A reader asked about what homeschooling was like while living in Iowa in the 1970’s and early 80’s.
In a word: Jail! The states of Iowa and North Dakota were the last two hold-outs on making homeschooling legal.
In the late 70’s, when we were preparing to homeschool, the books, legal advice, and support were plenty scarce. We ran up large phone bills calling everywhere in our attempt to find like-minded families. Two big helps at that time were Christian Liberty Academy and the books by Raymond and Dorothy Moore.
In September of 1980, we officially began homeschooling our oldest son, Nathaniel, who was then three months short of age five. We would read about the Sessions and other families appearing in court and being jailed for teaching their own children at home. One would think we would have developed some discretion. Instead, we somehow managed to inform the entire community about what we were doing. Why wouldn’t they be excited about homeschooling? Well, they were – but not the way we were!
In the fall of 1982, the truant officer received an anonymous complaint and paid us a friendly visit. In the Lord’s favorable providence, Nathaniel was two months shy of the compulsory age in Iowa, which was seven years, so the truant officer lacked jurisdiction. After consulting with a lawyer who was representing other homeschooling families in Iowa, we narrowed our options down to four: 1. We could allow the school district to take us to court, but the lawyer told us that would be expensive and we were guaranteed to lose in the end because the Iowa Supreme Court had already ruled, and they weren’t about to reverse their own ruling. 2. We could stall for a time, but there were no guarantees as to how long. 3. We could go to jail, and although this may seem like a glorious option, we had four small children to care for, and after jail, there was still no solution, so we would have to exhaust other options before we chose this one. 4. We could move, which is the option we chose.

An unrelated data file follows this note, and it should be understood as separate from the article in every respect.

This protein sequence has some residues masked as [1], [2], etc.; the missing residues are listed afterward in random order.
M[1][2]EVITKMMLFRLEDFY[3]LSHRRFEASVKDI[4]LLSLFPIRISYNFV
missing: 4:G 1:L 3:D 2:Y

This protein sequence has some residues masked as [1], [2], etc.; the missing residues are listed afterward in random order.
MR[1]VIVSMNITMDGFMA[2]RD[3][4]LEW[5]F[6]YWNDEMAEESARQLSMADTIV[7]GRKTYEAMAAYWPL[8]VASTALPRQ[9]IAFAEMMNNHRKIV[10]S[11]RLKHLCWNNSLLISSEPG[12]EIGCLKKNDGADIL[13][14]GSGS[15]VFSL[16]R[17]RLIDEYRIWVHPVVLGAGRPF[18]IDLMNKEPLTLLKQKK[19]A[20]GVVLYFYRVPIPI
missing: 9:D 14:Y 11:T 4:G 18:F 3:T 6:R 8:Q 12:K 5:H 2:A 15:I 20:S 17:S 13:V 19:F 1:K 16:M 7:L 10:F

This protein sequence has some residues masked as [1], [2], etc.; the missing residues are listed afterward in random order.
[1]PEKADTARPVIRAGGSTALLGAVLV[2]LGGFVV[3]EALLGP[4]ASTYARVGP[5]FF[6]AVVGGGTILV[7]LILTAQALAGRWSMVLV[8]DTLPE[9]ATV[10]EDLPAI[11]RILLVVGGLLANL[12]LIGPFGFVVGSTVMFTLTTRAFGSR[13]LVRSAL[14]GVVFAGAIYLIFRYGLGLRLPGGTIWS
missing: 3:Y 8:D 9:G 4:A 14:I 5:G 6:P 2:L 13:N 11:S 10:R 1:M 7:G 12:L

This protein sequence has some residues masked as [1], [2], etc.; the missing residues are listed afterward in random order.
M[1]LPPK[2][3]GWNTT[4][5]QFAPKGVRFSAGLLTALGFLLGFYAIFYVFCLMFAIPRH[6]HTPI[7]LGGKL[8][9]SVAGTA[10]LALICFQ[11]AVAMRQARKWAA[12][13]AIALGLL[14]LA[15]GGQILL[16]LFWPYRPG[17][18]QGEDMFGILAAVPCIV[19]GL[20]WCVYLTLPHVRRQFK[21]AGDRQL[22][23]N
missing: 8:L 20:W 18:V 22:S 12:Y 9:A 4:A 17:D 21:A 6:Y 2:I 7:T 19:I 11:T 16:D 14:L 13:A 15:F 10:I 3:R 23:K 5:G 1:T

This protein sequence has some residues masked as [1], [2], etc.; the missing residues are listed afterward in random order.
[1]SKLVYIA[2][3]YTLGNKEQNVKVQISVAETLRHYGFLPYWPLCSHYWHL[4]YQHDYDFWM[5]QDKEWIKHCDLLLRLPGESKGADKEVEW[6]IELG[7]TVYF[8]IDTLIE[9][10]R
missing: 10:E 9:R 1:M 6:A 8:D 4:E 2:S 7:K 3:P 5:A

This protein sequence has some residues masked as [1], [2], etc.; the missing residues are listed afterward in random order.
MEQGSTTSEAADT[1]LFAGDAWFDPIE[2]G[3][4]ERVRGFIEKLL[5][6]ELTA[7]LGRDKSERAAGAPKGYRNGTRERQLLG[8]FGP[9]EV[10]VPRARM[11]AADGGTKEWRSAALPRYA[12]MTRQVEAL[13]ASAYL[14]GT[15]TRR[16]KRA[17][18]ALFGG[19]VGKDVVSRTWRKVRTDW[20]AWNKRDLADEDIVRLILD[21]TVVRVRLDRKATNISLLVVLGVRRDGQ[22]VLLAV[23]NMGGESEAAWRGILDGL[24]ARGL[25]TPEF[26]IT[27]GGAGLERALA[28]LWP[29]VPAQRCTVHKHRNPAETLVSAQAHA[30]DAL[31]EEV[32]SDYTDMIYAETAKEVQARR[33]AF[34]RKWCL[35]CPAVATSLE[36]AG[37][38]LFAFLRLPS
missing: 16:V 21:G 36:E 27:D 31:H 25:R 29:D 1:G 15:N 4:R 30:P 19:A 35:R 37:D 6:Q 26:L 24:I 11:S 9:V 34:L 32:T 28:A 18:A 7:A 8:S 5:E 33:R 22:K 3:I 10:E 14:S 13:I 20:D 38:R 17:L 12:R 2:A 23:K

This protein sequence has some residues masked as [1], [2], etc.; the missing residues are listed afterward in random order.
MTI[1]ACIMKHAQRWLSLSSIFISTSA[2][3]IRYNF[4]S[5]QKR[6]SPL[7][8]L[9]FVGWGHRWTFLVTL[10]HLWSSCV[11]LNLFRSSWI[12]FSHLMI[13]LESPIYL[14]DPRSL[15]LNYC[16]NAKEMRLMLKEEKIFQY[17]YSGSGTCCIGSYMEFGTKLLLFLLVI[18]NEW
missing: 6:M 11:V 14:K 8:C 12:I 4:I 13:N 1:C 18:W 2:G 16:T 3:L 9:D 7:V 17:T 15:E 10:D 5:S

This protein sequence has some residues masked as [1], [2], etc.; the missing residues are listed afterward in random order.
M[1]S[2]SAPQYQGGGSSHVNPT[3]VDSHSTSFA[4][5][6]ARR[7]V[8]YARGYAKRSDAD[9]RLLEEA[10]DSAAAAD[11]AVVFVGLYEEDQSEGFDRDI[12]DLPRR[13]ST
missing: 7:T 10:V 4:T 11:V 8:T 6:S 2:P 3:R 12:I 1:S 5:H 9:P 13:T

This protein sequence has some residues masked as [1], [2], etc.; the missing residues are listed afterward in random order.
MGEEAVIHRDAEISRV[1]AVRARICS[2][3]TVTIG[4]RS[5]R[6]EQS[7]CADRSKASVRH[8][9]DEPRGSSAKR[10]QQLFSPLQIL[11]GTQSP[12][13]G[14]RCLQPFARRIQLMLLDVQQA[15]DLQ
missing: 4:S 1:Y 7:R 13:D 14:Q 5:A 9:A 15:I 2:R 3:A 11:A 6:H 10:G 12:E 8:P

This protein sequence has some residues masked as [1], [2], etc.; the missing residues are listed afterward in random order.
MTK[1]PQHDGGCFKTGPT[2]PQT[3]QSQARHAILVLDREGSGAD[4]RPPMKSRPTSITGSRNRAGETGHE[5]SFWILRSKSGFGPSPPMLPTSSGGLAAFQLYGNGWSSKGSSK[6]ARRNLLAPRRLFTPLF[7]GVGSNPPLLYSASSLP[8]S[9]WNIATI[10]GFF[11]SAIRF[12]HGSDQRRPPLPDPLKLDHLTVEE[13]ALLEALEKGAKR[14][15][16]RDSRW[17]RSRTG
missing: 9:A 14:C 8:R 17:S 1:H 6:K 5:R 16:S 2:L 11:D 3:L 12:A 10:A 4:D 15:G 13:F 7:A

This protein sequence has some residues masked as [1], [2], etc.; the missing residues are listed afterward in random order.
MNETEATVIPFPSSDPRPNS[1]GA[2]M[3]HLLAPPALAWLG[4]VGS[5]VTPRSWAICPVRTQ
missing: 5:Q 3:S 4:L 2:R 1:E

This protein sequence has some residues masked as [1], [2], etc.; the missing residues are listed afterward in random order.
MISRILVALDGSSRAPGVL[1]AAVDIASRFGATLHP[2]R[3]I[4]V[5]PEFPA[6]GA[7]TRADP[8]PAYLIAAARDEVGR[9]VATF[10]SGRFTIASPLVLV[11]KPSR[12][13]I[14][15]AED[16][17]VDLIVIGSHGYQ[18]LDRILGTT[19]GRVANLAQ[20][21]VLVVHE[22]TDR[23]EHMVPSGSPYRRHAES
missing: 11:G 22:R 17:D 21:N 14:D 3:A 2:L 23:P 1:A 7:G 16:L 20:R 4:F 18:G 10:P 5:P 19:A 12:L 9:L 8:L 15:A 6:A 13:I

A couple of weeks after we were visited, we moved from the most restrictive state to the least restrictive state (slave state to free state) – from Iowa to Illinois. We returned regularly to testify at legislative hearings and to support our comrades in the cause. We were there, in Mt. Pleasant, Iowa, when the Taylor parents exchanged places – the mother had served her thirty days in the county jail, and on her way out she kissed her husband as she passed him on his way in to serve his thirty-day sentence. The legislature eventually legalized homeschooling in Iowa, but we remained in Illinois because it has the most favorable climate for homeschooling.
We will never bring socialism under control in America until we have stopped the main engine of socialism – the government operated schools. Their very presence has a subtle but powerful eroding influence upon the entire culture. If we don’t develop a realistic plan to dismantle the whole system, we’ll be left with no option but to ride this locomotive until it crashes.